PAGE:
Pip pip hurray for old Scots apples
THEY have colourful names like the Lass o' Gowrie, the Tower of Glamis and the Bloody Ploughman.
Cultivated over centuries on the fertile soils of the Lowlands, Scotland's homegrown apples were at the centre of a thriving industry before their existence was largely forgotten.
Now the Royal Caledonian Horticultural Society (RCHS) wants to revive the fortunes of the old Scottish orchards that once numbered tens of thousands of trees.
As part of celebrations of its 200th anniversary, the RCHS is holding a two-day apple "congress" in October to encourage the planting of new orchards.
Experts are being invited to discuss how to reinvigorate planting and consumption of native apple varieties, long lost under a tide of cheaper foreign imports. More than 70 per cent of apples on sale in British shops – a market worth 320 million annually – are now grown abroad and shipped in.
Organiser David Affleck said: "So many apples we buy now are imported while our own indigenous varieties have been allowed to fade away.
"We are holding the apple meeting because we want to encourage the planting of new orchards across Scotland. Not only are our apples wonderful to eat and cook with, orchards are beneficial to the environment and to wildlife, such as insects and birds.
"We use so few Scottish apples these days yet we have varieties that are as good as anywhere in the world."
One of Scotland's premier apple growing areas – dating back 800 years – was the Carse of Gowrie between Perth and Dundee on the north bank of the River Tay.
A Perth & Kinross Countryside Trust survey found that, of 50 recorded orchards, there are now only 17 left and just nine with commercial potential.
Trust manager Paul McLennan said: "Apple growing was a big industry right into the late 19th century, with one estate at Grange having 10,000 trees of which only one remains.
"Apples from Scotland were shipped to many destinations but fell out of favour when refrigeration brought cheaper supplies from elsewhere."
Big-selling modern varieties such as Granny Smith's and Golden Delicious are largely imported. As they grew in popularity, old Scottish varieties fell into decline.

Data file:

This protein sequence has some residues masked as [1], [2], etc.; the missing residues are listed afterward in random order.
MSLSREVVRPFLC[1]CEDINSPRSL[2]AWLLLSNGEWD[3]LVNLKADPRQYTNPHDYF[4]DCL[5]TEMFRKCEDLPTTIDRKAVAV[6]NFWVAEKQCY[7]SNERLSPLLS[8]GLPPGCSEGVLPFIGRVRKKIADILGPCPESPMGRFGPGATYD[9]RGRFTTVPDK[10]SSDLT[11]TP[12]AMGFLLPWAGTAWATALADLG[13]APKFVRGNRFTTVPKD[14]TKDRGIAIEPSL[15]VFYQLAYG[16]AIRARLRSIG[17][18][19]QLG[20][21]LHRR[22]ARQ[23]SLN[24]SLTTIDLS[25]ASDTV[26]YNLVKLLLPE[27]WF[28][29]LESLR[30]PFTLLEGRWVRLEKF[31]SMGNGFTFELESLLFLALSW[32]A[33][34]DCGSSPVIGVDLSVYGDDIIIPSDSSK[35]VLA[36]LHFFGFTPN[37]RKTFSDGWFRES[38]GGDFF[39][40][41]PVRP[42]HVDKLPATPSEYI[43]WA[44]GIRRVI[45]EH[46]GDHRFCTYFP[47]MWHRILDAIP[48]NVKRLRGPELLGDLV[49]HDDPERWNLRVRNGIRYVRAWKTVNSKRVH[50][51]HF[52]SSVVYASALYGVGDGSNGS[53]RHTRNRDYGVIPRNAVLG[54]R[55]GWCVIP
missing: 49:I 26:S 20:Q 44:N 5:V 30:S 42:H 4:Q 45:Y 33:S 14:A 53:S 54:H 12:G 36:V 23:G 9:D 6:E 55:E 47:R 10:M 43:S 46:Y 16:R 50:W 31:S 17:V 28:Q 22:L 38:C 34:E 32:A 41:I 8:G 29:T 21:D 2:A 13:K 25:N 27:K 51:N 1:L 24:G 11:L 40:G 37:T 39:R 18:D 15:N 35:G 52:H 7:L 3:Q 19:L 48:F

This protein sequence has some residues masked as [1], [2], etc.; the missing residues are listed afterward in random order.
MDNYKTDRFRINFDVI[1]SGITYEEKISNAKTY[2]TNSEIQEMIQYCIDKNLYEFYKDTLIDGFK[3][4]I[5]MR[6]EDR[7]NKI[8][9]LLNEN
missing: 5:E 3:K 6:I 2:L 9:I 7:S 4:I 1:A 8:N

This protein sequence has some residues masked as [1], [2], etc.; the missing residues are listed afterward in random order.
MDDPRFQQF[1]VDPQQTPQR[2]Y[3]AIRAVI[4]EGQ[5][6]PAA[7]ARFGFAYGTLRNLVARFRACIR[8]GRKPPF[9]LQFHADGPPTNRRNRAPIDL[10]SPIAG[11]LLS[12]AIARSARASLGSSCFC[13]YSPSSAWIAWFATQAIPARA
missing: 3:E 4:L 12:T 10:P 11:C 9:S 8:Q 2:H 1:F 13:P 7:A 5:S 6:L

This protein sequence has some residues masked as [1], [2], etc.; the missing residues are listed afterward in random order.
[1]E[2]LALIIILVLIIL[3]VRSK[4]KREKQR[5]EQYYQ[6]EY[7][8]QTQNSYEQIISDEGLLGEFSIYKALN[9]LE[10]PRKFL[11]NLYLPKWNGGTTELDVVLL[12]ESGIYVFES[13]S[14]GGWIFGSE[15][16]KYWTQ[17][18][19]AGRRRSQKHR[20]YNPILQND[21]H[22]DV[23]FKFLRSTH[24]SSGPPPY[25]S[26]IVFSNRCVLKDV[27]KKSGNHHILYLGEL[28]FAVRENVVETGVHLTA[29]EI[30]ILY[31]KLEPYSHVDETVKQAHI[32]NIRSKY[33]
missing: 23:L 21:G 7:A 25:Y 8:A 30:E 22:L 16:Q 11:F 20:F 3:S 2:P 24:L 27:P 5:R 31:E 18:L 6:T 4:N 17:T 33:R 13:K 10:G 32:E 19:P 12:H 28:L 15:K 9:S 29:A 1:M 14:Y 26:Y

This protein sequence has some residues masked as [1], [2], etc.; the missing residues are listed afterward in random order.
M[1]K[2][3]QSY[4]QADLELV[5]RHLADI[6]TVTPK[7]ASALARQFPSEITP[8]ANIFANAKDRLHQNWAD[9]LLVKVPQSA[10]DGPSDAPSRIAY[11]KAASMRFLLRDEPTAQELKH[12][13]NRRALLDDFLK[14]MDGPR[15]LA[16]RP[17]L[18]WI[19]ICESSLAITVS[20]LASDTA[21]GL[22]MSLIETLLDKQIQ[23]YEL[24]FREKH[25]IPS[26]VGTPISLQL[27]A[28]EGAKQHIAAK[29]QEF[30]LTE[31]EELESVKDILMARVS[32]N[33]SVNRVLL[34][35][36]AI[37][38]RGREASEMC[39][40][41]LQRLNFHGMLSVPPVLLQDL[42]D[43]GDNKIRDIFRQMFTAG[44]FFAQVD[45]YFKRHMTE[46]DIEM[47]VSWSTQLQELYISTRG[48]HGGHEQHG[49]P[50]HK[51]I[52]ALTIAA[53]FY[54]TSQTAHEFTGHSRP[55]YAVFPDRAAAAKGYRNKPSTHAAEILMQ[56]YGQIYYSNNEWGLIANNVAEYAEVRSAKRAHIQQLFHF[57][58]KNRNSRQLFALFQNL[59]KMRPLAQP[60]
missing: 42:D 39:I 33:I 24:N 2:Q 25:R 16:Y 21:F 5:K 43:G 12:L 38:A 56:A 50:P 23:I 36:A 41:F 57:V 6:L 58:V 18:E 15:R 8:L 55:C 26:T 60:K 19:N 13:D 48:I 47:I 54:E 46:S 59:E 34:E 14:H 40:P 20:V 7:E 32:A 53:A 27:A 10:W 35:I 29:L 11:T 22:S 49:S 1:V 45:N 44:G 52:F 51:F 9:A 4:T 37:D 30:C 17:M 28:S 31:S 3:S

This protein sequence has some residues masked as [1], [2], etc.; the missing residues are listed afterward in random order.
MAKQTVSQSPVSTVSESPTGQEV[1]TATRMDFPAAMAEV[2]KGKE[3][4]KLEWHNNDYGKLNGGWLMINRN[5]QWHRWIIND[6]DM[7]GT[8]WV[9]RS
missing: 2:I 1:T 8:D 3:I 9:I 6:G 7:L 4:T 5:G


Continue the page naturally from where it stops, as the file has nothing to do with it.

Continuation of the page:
As a result, farmers tore down many orchards to make way for more profitable crops.
However, many varieties survive in gardens. "We are undertaking a varietal survey to find out what we have still got," McLennan said. "I do not think we can ever get back to the old days but we want people to grow and eat their own apples rather than imported varieties they buy in supermarkets."
John Butterworth, who runs Butterworths Organic Nurseries in Ayrshire and specialises in old Scottish apple varieties, said: "It became a question of economics. Some of the old Scots apples don't yield quite as well as more modern varieties or fare quite so well, so as time went on and developments were made, the modern apples grew in popularity.
"But the range of the old varieties is wide – some are cooking apples, some dessert – and the difference in taste is huge, from very sweet through to very sharp. While some have more of a historic value, some of the eating apples are very good."
The RCHS was behind the setting up of an experimental orchard in the Royal Botanic Garden Edinburgh in 1824 where the rock garden is now sited. New varieties from France, Austria, Canada, the US and the best from Scotland were planted. The Society's meal after every quarterly meeting was finished off with sampling the fruit in season.
Then in 1885, the Society held its first apple "congress" to bring together experts to expand Scottish production. The October conference will again be held at the Botanic Garden.
Society president George Anderson said: "We cannot match the 1885 congress in numbers but we will have one of the best apple exhibition events since that time. We will learn more about the importance of apples as a food and orchards to our environment."
Old Scottish varieties cannot, however, compete with claims from Kazakhstan. Scientists from Oxford University announced yesterday that DNA tests have shown all apples originated from a remote Kazakh mountainside, and the seeds were spread by bears.
Six of the best
The James Grieve: A dessert apple with yellow fruit, speckled and striped with orange. Savoury and juicy with a strong acidity.
The Coul Blush: Britain's most northerly apple, hailing from Coul, Ross-shire. Gold with a faint flush and sweet, with a soft, cream flesh. Makes a good sauce.
The Bloody Ploughman: Cultivated in the Carse of Gowrie around 1880. Deep, dark, blood red eating apple with flesh with pink stains. Named after a ploughman who was caught stealing the apples and shot by a gamekeeper.
The Cambusnethan Pippin: Popular for being an "excellent, scab-free dessert apple" from either Clydesdale or Stirling. Tender and juicy with mild acidity.
The Lass O'Gowrie: A sweet, juicy cooker from Perthshire, favoured for keeping its shape.
The White Melrose: Raised at Melrose Abbey before 1831. A large, ribbed, green fruit popular in Tweedside orchards in the 19th century. A sweet and pleasantly sub-acid flavour.
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